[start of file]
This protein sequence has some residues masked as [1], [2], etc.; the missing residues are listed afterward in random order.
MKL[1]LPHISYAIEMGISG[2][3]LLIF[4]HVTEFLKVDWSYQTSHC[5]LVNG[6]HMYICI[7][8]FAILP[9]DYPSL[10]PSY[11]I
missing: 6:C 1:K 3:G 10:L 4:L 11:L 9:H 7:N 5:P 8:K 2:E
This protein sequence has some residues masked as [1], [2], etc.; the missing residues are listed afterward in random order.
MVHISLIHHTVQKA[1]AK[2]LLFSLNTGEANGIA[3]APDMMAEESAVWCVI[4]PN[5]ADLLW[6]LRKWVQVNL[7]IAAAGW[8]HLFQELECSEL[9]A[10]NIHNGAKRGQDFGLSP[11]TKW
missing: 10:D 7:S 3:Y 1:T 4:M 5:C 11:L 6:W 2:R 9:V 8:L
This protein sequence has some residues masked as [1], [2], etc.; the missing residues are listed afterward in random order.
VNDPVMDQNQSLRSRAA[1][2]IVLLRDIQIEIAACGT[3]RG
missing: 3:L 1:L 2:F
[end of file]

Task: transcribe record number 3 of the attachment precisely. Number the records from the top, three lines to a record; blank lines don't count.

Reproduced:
This protein sequence has some residues masked as [1], [2], etc.; the missing residues are listed afterward in random order.
VNDPVMDQNQSLRSRAA[1][2]IVLLRDIQIEIAACGT[3]RG
missing: 3:L 1:L 2:F